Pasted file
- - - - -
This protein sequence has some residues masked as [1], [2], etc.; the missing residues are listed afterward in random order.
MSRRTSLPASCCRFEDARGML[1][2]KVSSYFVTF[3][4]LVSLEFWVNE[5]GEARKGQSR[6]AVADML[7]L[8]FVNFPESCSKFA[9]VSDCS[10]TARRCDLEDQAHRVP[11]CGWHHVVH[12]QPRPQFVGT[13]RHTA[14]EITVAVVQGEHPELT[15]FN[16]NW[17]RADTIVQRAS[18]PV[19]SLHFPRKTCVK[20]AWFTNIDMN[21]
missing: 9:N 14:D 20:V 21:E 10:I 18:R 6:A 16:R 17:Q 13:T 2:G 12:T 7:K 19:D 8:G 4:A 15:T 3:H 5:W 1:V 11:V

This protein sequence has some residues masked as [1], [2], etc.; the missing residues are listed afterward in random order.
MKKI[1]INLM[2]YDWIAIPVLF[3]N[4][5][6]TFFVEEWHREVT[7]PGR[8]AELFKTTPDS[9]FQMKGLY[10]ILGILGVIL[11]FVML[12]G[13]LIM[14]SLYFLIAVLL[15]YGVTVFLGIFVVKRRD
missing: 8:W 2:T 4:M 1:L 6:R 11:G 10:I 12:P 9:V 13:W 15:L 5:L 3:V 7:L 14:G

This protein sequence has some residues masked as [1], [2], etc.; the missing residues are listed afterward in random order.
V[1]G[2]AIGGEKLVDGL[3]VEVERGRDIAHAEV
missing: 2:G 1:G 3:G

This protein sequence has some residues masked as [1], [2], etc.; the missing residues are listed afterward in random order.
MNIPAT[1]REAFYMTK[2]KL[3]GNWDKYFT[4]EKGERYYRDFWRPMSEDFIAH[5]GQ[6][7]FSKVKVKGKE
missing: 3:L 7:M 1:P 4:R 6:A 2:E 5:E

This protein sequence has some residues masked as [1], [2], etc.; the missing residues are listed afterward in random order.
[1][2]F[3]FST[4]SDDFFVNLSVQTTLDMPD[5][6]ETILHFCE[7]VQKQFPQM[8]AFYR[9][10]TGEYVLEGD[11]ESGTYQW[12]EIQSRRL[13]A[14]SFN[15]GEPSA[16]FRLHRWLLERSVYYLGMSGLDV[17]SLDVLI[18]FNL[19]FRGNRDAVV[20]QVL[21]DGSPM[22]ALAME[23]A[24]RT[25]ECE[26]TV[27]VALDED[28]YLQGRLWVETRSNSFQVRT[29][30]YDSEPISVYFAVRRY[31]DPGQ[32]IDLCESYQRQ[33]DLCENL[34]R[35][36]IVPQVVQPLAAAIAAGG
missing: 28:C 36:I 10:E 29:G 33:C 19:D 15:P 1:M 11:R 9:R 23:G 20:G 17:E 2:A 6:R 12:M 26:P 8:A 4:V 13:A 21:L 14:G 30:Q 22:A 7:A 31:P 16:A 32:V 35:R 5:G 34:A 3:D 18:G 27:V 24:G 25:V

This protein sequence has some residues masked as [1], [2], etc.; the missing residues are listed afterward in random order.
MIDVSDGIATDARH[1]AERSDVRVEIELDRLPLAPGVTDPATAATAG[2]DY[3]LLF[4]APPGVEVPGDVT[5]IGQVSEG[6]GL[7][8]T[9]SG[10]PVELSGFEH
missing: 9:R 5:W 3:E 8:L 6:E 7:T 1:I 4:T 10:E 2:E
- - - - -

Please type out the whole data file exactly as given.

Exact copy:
This protein sequence has some residues masked as [1], [2], etc.; the missing residues are listed afterward in random order.
MSRRTSLPASCCRFEDARGML[1][2]KVSSYFVTF[3][4]LVSLEFWVNE[5]GEARKGQSR[6]AVADML[7]L[8]FVNFPESCSKFA[9]VSDCS[10]TARRCDLEDQAHRVP[11]CGWHHVVH[12]QPRPQFVGT[13]RHTA[14]EITVAVVQGEHPELT[15]FN[16]NW[17]RADTIVQRAS[18]PV[19]SLHFPRKTCVK[20]AWFTNIDMN[21]
missing: 9:N 14:D 20:V 21:E 10:I 18:R 6:A 16:R 17:Q 13:T 2:G 12:T 7:K 19:D 8:G 4:A 15:T 3:H 5:W 1:V 11:V

This protein sequence has some residues masked as [1], [2], etc.; the missing residues are listed afterward in random order.
MKKI[1]INLM[2]YDWIAIPVLF[3]N[4][5][6]TFFVEEWHREVT[7]PGR[8]AELFKTTPDS[9]FQMKGLY[10]ILGILGVIL[11]FVML[12]G[13]LIM[14]SLYFLIAVLL[15]YGVTVFLGIFVVKRRD
missing: 8:W 2:T 4:M 1:L 6:R 11:G 10:I 12:P 9:V 13:W 15:L 5:L 3:V 7:L 14:G

This protein sequence has some residues masked as [1], [2], etc.; the missing residues are listed afterward in random order.
V[1]G[2]AIGGEKLVDGL[3]VEVERGRDIAHAEV
missing: 2:G 1:G 3:G

This protein sequence has some residues masked as [1], [2], etc.; the missing residues are listed afterward in random order.
MNIPAT[1]REAFYMTK[2]KL[3]GNWDKYFT[4]EKGERYYRDFWRPMSEDFIAH[5]GQ[6][7]FSKVKVKGKE
missing: 3:L 7:M 1:P 4:R 6:A 2:E 5:E

This protein sequence has some residues masked as [1], [2], etc.; the missing residues are listed afterward in random order.
[1][2]F[3]FST[4]SDDFFVNLSVQTTLDMPD[5][6]ETILHFCE[7]VQKQFPQM[8]AFYR[9][10]TGEYVLEGD[11]ESGTYQW[12]EIQSRRL[13]A[14]SFN[15]GEPSA[16]FRLHRWLLERSVYYLGMSGLDV[17]SLDVLI[18]FNL[19]FRGNRDAVV[20]QVL[21]DGSPM[22]ALAME[23]A[24]RT[25]ECE[26]TV[27]VALDED[28]YLQGRLWVETRSNSFQVRT[29][30]YDSEPISVYFAVRRY[31]DPGQ[32]IDLCESYQRQ[33]DLCENL[34]R[35][36]IVPQVVQPLAAAIAAGG
missing: 28:C 36:I 10:E 29:G 33:C 19:D 15:P 1:M 11:R 9:R 23:G 20:G 17:E 2:A 6:R 12:M 26:P 8:A 4:V 13:A 21:L 14:G 30:Q 22:A 7:A 31:P 16:A 32:V 35:R 5:G 34:A 3:D 18:G 27:V 24:G 25:V

This protein sequence has some residues masked as [1], [2], etc.; the missing residues are listed afterward in random order.
MIDVSDGIATDARH[1]AERSDVRVEIELDRLPLAPGVTDPATAATAG[2]DY[3]LLF[4]APPGVEVPGDVT[5]IGQVSEG[6]GL[7][8]T[9]SG[10]PVELSGFEH
missing: 9:R 5:W 3:E 8:L 6:E 7:T 1:I 4:T 10:E 2:E